Meloxicam is an NSAID of the oxicam class that acts by inhibiting prostaglandin synthesis and inducible COX-2, thereby exerting antiinflammatory, anti-exudative, analgesic and antipyretic effects.The molecule is highly plasma protein bound, when circulating in the body (95-99%). It has a long plasma half-life, enabling less frequent dosage schemes.4,5,6
Compared to several other NSAID´s tested, meloxicam was shown to be the most selective inhibitor of inducible cyclo-oxygenase activity. Primary pharmacological effects include anti-inflammatory, anti-pyretic and analgesic properties in several species including humans, probably due to inhibition of inducible cyclo-oxygenase.7
Tissue reactions after a single subcutaneous injection of meloxicam was studied in rats. The tolerance after i.v., i.m., and s.c. injection and after dermal, rectal, and eye-drop application of a meloxicam formulation was also studied in several laboratory animals (rats, guinea pigs and rabbits). The total composition of the formulation used is not given, but it is stated that the formulation was one intended for human use. The conclusions reported from these study data indicated that the meloxicam injectable formulation was well tolerated.7
Its chemical name is 4-Hydroxy-2-methyl-N-(5-methyl-2-thiazolyl)-2H-1,2-benzothiazine-3-carboxamide-1,1-dioxide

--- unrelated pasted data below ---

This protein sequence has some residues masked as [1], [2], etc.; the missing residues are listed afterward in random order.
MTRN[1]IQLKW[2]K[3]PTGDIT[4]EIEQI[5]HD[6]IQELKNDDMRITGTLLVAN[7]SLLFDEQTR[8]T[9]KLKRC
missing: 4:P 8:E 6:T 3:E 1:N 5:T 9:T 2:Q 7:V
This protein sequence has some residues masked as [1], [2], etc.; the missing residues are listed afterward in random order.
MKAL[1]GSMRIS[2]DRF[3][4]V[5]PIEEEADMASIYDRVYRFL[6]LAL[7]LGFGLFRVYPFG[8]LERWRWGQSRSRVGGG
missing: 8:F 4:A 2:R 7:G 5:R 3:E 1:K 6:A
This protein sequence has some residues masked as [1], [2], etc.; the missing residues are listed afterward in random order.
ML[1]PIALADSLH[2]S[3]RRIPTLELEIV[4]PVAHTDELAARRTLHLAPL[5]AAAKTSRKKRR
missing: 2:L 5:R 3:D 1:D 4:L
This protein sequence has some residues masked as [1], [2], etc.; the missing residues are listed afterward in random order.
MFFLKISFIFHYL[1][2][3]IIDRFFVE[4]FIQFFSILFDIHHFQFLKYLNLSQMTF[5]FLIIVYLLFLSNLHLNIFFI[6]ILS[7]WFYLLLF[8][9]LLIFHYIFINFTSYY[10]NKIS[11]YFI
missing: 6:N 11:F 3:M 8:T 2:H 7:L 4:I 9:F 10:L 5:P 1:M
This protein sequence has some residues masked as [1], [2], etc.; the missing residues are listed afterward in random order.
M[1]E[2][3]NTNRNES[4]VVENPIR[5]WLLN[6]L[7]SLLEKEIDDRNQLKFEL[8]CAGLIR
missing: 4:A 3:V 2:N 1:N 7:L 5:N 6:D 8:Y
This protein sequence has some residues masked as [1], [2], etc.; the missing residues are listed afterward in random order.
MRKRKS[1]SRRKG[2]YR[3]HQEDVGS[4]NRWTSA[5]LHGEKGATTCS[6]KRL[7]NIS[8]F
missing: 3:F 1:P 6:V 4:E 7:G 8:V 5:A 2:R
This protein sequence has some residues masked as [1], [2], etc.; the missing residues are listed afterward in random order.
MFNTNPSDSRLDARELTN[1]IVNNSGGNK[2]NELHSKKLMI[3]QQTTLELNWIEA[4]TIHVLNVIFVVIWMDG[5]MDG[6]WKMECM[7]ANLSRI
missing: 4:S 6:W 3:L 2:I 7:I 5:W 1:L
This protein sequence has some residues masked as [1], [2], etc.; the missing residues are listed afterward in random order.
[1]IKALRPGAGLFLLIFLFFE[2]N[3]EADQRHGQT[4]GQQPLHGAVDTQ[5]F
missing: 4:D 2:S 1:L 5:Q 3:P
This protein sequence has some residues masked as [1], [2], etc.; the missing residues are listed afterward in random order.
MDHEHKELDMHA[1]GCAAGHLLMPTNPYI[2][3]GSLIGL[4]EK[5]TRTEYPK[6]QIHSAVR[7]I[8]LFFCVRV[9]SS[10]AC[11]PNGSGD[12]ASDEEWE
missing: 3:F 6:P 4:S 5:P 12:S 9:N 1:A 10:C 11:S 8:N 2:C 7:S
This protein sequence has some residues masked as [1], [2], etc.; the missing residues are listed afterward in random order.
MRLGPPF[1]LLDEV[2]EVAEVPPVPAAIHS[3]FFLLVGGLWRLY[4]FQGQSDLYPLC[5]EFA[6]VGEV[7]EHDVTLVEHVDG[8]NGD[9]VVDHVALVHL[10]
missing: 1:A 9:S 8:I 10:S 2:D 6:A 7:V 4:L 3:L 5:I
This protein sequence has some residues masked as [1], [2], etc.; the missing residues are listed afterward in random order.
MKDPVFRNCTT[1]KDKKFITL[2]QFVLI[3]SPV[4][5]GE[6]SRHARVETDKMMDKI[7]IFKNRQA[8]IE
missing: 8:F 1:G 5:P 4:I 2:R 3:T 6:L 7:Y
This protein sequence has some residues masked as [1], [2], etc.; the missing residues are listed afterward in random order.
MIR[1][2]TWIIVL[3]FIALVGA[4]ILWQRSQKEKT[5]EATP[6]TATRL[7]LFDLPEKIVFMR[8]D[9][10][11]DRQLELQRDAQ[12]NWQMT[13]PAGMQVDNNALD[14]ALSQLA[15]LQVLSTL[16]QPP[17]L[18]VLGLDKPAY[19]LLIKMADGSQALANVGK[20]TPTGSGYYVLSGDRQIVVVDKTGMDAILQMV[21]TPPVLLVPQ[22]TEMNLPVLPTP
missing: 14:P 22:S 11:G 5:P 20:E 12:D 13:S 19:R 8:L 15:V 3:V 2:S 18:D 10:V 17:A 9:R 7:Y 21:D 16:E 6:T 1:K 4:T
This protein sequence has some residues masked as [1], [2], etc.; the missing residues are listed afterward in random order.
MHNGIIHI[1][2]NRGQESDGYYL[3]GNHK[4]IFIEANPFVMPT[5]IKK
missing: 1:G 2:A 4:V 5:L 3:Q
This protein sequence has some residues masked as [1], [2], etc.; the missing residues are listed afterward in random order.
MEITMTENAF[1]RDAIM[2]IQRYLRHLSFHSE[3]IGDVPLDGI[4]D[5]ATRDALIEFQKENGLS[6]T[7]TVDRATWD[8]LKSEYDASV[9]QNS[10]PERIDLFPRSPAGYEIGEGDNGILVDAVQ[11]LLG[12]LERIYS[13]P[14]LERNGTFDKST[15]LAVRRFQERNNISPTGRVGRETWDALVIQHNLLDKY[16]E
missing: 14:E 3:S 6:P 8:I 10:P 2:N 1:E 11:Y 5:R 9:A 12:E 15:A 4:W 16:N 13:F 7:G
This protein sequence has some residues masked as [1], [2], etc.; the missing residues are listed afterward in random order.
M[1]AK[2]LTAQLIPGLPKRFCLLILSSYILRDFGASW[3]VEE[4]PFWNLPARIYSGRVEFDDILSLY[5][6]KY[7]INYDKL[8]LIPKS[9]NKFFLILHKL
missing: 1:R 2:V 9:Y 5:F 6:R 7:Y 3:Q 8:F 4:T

The pharmacokinetic behavior of meloxicam after a single dose was elucidated in an intravenous pilot study in calves with radiolabelled meloxicam and in a bioavailability study in calves with administration of 0.5% injectable meloxicam solution via the IV and SC route in a cross-over design. The Cmax of meloxicam from the SC administration was reached after 6 to 8 hours. The absolute availability was variable with values ranging from 44 to 154 % in individual animals. The mean elimination half-life of meloxicam from plasma was approximately 26 hours irrespective of the route of administration. Elimination of total radioactivity from plasma exhibited a terminal half-life of approximately 24 hours. Plasma protein binding ex vivo was found to be > 96.5 % and the same degree of binding was found in vitro.
At all sacrifice time points investigated in the pilot study, the liver contained the highest concentration followed by the kidney and bile. Comparatively low concentrations were found in skeletal muscle and fat. The proportions of radioactivity excreted in the urine and the feces were approximately equal (46%) and excretion was completed after 6 days. Only trace quantities of parent compound were found in the urine.7